Thursday, February 25, 2010
But Wait, There's More. (3)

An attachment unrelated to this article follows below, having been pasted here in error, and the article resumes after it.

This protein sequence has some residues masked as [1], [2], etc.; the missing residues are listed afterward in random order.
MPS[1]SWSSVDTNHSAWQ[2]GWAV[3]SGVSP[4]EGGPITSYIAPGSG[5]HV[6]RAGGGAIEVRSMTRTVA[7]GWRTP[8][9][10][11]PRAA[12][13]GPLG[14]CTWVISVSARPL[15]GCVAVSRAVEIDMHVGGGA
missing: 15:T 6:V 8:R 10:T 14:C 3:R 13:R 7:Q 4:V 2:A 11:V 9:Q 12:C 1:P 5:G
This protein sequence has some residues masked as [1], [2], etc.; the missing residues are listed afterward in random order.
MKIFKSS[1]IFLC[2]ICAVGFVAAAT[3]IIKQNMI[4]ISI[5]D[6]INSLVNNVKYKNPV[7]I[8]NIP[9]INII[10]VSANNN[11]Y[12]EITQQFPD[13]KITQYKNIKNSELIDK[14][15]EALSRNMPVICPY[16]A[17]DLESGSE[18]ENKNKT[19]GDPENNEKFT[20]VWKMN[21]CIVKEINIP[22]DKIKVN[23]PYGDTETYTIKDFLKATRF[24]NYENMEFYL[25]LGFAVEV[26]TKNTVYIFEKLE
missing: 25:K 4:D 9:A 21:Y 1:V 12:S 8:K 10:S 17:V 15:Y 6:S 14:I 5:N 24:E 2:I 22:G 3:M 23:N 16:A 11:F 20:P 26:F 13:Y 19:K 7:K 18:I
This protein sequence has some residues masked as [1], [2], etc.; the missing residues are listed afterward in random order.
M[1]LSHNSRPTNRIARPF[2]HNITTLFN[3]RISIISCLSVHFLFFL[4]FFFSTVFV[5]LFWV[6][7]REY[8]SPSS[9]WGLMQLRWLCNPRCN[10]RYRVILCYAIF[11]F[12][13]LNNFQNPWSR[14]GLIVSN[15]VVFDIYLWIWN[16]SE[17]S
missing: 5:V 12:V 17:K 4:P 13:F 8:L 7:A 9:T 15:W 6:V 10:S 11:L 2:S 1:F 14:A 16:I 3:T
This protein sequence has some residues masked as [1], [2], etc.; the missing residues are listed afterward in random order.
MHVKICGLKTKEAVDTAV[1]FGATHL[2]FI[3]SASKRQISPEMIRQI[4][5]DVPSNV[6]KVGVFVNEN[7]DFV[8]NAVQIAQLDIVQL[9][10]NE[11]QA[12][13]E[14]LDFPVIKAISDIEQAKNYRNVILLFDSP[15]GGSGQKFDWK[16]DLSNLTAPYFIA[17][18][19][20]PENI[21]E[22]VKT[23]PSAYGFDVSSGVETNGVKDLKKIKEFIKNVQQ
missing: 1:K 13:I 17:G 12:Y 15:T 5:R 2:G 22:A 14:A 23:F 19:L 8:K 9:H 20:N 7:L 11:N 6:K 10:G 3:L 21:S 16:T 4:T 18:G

This may not be the "Return of the Mojo" But my tendency to leave things half done has been made embarrassingly obvious so I am rushing, blushing, to fix it. (If you're new here, scroll down a couple of posts to see what the heck I'm talking about, ok?) So here's the next bit of the 'Exhaustion Series': I paraphrase: Modern technology, far from freeing us up to have more spare time, has just made us busier and thus more stressed and tired. (Most of us have actually realised that already, I bet. But we still "do" it!) Added to that are the other 'conveniences' - also not helping. The late night shopping, night gym etc. (LOTS of bright lights and stimulation!) Dr Whiteman (co-director of the Mindfulness- Based Stress Reduction programme at Cape Town Medi-Clinic + +) says: "It is not that movement and activity are "wrong", it's that our "doing" is so dislocated from our "being". We get so caught up in the momentum of "doing" that very often, when we eventually do slow down, we become overwhelmed with what we feel." Don't we get impatient when our computers take more than a few seconds to respond? Or feel guilty if we don't respond straight away to emails, sms's, Facebook messages, voice mails? "The modern world is stuck in fast forward", says Carl Honore, author of " In Praise of Slowness" (Hmm - I think I'd like that book). He makes the point that though speed is fun and sexy, we often fail to notice that toll it takes on everything: our health, relationships and the environment. How can we slow down and keep up with life? Dr Whitesman's answer is really interesting, I think: "People misunderstand "slow". It doesn't mean "passive", "inactive"or "less functional". Its about getting in touch with the part of you thats not rushing or pressured." He compares it with the swimming crawl, with less splashing and thus greater efficiency and rhythm. (Now that paints a picture, doesn't it?) The article goes on to say that we will always have deadlines, responsibilities and ambitions - but those who are constantly exhausted, or rushing through their lives, might want to ask themselves this very important question: How much of how we are living is by choice? Next time a few suggestions on how to improve matters. And hopefully, we will be on the way to being mellower people.